Welcome to the new homepage of VisualResistance.org. This site will be regularly updated and interactive. Please look around and let us know what you think.
"In my post-election rage I cranked out one piece.... You're welcome to use it on the website, wheat pasting etc. There will be more to come...
Click on the image for an 11x17 poster in PDF format.
"Beta Minus 0001 is an enemy of the state and the status quo. Through his art he attacks the time honored American traditions of nationalism, fascism, militarism, consumerism, sexism, racism and apathy."
Click on the images for 8.5 x 11 posters in jpg format.
Where are you from? Where do you live now? How have these places impacted you as a person and as an artist?
I grew up in Hartford and Deep River, CT. My parents were involved in politics and I have recently realized the impact of their political involvement on me as an artist. I also lived in San Francisco when I was an undergraduate and the painting style of the Bay Area Figurative Artists inspired and formed me as an artist. I learned how to paint in part by looking at the paintings of Richard Diebenkorn, Joan Brown, and David Park. I got to see a lot of their paintings in person by being in SF.
What mediums have you used and which ones would you like to use?
I’ve used oil, sculpture, film, drawing, acrylic, collage, scratchboard, etching, and lithography. I’d like to use silkscreen, woodcut, linocut, video, animation.
Acrylic is my main medium. I make my own colored papers by painting acid-free paper with acrylic paints. I draw on Bristol and when I am satisfied with the image, I use tracing paper to trace the shapes that make up the image. Then I put the tracing paper over the appropriate colored paper and cut out the shape. I use Matte Medium to affix the bits of colored paper to the Bristol. I often go in with colored pencil or Caran D’Ache pencils or wax crayons (china pencils), for the backgrounds or other flat surfaces.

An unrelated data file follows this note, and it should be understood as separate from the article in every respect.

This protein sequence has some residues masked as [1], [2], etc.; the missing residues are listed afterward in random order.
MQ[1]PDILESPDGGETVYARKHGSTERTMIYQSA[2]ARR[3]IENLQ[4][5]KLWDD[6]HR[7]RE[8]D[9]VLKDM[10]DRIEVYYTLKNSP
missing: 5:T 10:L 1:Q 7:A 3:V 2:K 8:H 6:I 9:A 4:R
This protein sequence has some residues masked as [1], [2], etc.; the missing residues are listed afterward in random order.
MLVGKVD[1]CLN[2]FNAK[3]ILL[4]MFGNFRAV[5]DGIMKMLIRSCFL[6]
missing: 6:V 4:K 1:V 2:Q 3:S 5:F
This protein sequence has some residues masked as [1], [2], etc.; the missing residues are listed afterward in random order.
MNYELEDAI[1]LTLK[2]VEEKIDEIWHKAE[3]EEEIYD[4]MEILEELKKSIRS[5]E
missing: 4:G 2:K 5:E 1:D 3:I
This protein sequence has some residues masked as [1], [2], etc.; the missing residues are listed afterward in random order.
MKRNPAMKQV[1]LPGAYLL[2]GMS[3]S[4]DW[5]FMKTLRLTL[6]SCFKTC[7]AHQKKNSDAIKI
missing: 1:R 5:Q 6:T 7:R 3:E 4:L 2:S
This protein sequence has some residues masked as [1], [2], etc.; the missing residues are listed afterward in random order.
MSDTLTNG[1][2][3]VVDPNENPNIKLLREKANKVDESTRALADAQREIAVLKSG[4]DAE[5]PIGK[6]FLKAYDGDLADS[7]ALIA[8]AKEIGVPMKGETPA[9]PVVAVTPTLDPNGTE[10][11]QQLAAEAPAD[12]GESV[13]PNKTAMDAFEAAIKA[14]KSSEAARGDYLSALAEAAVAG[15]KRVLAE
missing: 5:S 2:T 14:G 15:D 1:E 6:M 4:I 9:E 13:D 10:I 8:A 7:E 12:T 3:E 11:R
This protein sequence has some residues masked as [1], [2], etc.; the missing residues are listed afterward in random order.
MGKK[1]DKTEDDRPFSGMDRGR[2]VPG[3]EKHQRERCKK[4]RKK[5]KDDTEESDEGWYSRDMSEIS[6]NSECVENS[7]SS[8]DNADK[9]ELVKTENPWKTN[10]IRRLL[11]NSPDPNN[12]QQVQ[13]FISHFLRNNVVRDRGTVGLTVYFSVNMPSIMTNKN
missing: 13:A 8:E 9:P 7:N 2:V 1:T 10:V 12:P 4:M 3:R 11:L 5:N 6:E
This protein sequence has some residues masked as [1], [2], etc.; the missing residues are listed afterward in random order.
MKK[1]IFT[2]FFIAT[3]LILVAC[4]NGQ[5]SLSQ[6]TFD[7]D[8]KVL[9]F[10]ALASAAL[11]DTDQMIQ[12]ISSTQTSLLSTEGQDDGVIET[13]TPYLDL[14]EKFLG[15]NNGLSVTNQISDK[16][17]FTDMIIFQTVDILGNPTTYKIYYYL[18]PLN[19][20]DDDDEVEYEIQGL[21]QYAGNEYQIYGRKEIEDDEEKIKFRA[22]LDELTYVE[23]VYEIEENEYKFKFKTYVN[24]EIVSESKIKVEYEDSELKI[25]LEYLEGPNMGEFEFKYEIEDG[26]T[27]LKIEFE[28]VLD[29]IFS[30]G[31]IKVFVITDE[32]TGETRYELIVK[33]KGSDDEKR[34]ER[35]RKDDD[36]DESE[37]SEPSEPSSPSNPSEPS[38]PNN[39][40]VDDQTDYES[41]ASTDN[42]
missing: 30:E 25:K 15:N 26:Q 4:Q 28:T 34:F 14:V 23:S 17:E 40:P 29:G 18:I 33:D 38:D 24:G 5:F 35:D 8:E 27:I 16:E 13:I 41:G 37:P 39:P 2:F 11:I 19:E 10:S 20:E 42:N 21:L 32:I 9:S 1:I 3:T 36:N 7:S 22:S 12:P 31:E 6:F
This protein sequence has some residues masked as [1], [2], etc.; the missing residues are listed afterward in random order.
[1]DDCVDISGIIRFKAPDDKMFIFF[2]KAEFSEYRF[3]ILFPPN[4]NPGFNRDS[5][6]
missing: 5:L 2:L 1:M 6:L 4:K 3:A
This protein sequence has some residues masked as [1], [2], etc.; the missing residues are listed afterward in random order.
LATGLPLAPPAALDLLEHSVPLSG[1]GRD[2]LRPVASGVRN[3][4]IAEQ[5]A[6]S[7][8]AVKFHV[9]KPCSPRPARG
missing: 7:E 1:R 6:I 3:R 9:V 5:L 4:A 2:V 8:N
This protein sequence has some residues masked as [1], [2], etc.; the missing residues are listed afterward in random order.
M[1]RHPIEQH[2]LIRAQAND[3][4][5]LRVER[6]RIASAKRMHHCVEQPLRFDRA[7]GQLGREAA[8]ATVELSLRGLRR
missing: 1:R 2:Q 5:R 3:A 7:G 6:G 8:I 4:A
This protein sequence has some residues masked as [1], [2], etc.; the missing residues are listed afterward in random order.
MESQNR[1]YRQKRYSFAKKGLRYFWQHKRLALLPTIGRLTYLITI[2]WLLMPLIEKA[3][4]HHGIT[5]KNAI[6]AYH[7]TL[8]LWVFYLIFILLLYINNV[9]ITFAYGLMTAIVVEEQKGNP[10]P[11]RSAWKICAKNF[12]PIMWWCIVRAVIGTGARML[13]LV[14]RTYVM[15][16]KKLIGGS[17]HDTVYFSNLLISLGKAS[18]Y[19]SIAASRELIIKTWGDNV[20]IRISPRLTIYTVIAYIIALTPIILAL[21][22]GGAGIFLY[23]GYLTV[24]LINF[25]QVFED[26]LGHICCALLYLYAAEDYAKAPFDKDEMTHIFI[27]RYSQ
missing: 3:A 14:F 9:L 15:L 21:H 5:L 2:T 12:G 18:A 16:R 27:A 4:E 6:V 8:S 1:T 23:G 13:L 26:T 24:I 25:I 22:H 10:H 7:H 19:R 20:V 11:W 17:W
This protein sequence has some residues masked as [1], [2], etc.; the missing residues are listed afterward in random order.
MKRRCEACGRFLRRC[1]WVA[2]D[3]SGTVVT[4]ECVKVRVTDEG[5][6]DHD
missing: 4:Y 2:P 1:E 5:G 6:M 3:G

Who do you see as your audience? What kind of responses have you gotten to your work?
My audience is anyone and everyone interested in looking at art. I really appreciate it when people are excited to look at art, which they often are, even if they are not trained in art or art history. There’s been more enthusiasm around my work since I started engaging in a more political frame of reference through my work. I also got a fair amount of attention around large-scale oil paintings I was doing of dogs and cats. I got written up in the Hartford Courant and recently in the Times, for a show I was in in Connecticut. Overall, I would say I’ve gotten an encouraging response.
What you do to pay your bills?
Right now I am in graduate school and am supported by my family. In the past I have taught small children at a pre-school and I’ve worked in an art gallery.
Name some books, music, movies, and artist that you think folks should check out and why.
Marjane Satrapi’s Persepolis 2. Her story is riveting and it’s told as a graphic novel, which is amazing- about being an Iranian in Europe. It’s brilliant. Will Eisner’s Contract with God. The first book to be considered a graphic novel. It’s drawn so beautifully and the story is powerful. Billy Bragg is my favorite musician right now. His work engages in politics while still being really rockin’ and fun. Movies, The Yes Men - a very funny documentary about two activists who pretend to be members of the WTO and build a mock website and end up attending real conferences. It’s hysterically funny and also very important.